Have You Ever Crossed the Desert in a Circus Train?
There is something I would like to share with you—I love detours. This information you won’t find in the long or short version of my life, but there is a clue in the title of my first memoir: Detour on an Elephant, A Year Dancing with the Greatest Show on Earth. I’m not talking about the detour you find on roads and highways, though sometimes going off course will produce a new discovery, like a fabulous restaurant or a breathtaking scenic view. Metaphorically speaking it is a life detour—the kind that comes about by accident, choice, or circumstances that one has no control over. Have you ever crossed the desert in a circus train? I took such a detour—by choice— in 1978 when I hung up my pointe shoes to ride an elephant named Peggy. We toured all over the U.S. with Ringling Bros. & Barnum and Bailey Circus for one year in a circus train. She carried me on her mighty shoulders in huge arenas with thousands of spectators cheering. Our pas de deux was performed during 650 shows in 25 cities. After a year, I left my circus detour and returned to the main highway—classical ballet—my lifetime calling.
One profound memory I have of that year was crossing the desert in a circus train—my two-mile-long home with performers, clowns, exotic animals, and a dare-devil’s rocket ship. I remember the colors—cans of paint—shocking yellows and vibrant purples—seemed to have fallen from the sky and been bleached by the desert sands….the copper colors, followed by the fiery reds that signaled the sunset….As an artist, I felt the colors, the lights, and the changes of the shadows.
The circus train was a traveling city that never put down roots. I lived in a clown car—all my neighbors were clowns and I was the only showgirl/dancer. In the corridor of our car I could hear the soft guitar strings of a silent clown creating background music to the scene before me. Then like a curtain coming down on a performance, darkness fell outside. Usually, I cooked a stew in a big crock pot on the floor. Dinner was ready—the whole clown car and then some were fed that night. One dear friend decided to be helpful and wash the dishes later. Unfortunately, while eliminating the sink water, all the tableware went down the drain and was left behind on the train track! (from Detour on an Elephant)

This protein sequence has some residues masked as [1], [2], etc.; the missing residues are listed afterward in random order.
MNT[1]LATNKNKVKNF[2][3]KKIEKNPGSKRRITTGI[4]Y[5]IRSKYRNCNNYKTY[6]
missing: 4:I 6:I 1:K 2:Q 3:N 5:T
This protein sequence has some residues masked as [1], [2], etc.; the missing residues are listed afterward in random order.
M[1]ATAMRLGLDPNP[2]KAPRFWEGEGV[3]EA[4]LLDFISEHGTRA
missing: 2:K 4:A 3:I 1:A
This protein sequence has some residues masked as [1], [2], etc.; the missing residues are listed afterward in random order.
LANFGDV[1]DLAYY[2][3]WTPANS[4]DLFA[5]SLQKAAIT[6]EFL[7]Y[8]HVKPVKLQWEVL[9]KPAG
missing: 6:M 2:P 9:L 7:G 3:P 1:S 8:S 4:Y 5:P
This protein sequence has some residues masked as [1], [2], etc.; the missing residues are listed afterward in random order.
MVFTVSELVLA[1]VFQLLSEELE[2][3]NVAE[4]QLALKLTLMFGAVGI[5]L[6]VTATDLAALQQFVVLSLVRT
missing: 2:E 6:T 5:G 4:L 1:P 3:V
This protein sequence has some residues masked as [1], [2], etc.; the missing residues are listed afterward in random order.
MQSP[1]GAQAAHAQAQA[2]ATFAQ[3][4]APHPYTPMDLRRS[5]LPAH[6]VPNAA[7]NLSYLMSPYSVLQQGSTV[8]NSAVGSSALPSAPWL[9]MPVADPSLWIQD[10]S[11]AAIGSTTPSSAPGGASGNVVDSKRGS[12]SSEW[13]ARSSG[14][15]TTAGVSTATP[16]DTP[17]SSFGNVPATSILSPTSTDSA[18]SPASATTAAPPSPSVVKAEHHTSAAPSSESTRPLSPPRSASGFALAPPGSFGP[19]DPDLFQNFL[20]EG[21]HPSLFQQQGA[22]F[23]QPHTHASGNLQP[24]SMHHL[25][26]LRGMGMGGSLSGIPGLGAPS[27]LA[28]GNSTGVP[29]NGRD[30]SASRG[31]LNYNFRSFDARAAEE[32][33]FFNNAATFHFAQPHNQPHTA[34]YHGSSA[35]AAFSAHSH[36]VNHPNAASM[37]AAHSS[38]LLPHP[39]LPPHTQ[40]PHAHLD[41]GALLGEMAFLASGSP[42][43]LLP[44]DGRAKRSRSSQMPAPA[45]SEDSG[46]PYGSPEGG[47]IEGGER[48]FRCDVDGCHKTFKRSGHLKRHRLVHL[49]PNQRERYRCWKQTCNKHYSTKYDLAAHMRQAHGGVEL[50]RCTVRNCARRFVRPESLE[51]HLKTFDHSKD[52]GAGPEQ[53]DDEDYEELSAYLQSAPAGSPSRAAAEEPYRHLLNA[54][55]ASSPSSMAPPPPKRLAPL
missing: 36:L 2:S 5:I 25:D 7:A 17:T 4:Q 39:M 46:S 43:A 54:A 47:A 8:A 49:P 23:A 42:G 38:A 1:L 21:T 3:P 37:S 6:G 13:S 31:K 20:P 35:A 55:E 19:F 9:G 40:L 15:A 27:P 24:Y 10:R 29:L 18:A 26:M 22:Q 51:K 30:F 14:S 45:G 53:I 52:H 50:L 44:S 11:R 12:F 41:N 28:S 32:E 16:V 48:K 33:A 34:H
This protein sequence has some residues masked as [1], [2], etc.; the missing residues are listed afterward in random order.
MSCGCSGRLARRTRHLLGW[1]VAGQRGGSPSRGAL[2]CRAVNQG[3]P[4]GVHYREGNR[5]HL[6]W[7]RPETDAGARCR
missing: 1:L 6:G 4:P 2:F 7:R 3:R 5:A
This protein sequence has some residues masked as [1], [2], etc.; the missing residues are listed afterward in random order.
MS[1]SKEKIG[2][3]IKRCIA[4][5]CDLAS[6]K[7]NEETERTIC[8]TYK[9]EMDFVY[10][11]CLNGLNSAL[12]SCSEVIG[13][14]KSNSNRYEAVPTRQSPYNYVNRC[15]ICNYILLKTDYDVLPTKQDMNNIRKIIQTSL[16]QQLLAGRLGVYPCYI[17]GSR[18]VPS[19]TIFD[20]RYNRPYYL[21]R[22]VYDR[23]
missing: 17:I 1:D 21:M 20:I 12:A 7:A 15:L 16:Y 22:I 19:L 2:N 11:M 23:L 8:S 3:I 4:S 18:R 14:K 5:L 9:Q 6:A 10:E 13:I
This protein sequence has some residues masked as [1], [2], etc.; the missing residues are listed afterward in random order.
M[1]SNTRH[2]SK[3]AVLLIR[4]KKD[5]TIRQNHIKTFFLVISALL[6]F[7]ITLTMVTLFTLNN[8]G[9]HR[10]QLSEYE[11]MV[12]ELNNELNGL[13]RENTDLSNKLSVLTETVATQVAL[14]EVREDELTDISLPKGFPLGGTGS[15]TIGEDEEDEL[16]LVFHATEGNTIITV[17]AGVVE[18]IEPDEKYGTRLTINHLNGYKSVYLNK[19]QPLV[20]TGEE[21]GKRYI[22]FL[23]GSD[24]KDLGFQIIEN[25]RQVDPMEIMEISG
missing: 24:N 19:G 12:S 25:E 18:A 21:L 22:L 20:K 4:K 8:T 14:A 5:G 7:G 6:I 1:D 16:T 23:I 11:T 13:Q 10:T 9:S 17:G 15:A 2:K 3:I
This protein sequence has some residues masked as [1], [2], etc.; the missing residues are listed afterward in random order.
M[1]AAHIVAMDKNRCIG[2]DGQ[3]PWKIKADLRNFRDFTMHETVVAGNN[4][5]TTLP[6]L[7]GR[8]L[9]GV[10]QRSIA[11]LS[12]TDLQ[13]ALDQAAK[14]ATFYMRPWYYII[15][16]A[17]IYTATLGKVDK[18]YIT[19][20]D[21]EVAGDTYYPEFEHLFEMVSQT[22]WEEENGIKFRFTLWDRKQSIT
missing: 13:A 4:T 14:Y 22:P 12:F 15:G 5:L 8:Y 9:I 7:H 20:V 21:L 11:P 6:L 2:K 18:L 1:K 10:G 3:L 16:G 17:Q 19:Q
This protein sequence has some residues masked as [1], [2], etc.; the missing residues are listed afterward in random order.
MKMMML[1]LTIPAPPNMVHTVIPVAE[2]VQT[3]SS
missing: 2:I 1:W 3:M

Fast forward forty years. I traveled to the desert to study the life of the ballerina Marta Becket—the research funded by the University of Oklahoma. I packed my husband and two dogs into an air conditioned van, and we drove from the plains of Oklahoma to the desert of Nevada. I had warned my husband Gianni that the loneliness of the desert would seep into his soul, but only when he experienced it for the first time did he believe me. I realized at that moment the depth of Becket’s decision to remain there forever.
Arriving at our destination, I found that the service station where Marta’s car was repaired (on her way to a dance engagement in California fifty years ago) was permanently abandoned. From here I looked at the small Amargosa Opera House and imagined her thoughts—a revelation— she had found her home. An involuntary detour changed the course of her life. I could see a tiny one story hotel with a few rooms situated at the far end of the opera house. A series of run down storefronts connected them in an L-shape form. A guide from the hotel took us for a tour of the closed theater. The chill inside was a surprise after the extreme heat, but in January the nights are cold in the desert and it remained in the theater. A round stove on the side of the audience kept the artist and public warm during her nighttime performances. But who came to see her dance in the desert back then?
The walls and ceiling of the theater were covered with art. Marta Becket had no audience so she painted them. Art observed art every night at the opera house. I couldn’t imagine how she painted for hours in the desert heat every day to achieve this masterpiece. On this particular winter day we were the only visitors, but over the years people from all over the world have come to visit her temple of art and see her performance. Now there was a haunted atmosphere to the place which seemed to be confirmed by one of my chihuahuas who kept crying.
Before leaving, I asked the guide who knew Marta. Did she ever say why she decided to spend the rest of her life here in the desert? The guide thought and then answered; “She didn’t want anyone to tell her what to do.” It seemed extreme to endure such hardships for artistic freedom but I came to understand this choice. I sat outside the opera house at a little table with two chairs and imagined what I would say to her. Marta died the year before at the age of 94. Maybe we could have exchanged stories about the desert, detours, and inspiration.
My advice is to savor your detours, and like the desert—let them inspire you. If you happen to pass through Death Valley be sure to visit the legacy of Marta Becket, the Amargosa Opera House. Every night the spirit of Marta Becket dances in this lonely, mysterious place. The same spectators applaud her year after year frozen in time on the walls of the theater. And, for the adventurous—there is a train track that crosses the desert where rusty dinnerware is still waiting to be recovered—a relic to the days when the circus train traveled the desert. Both are symbolic of the hopes and dreams of two ballet dancers from the Bronx that took a detour.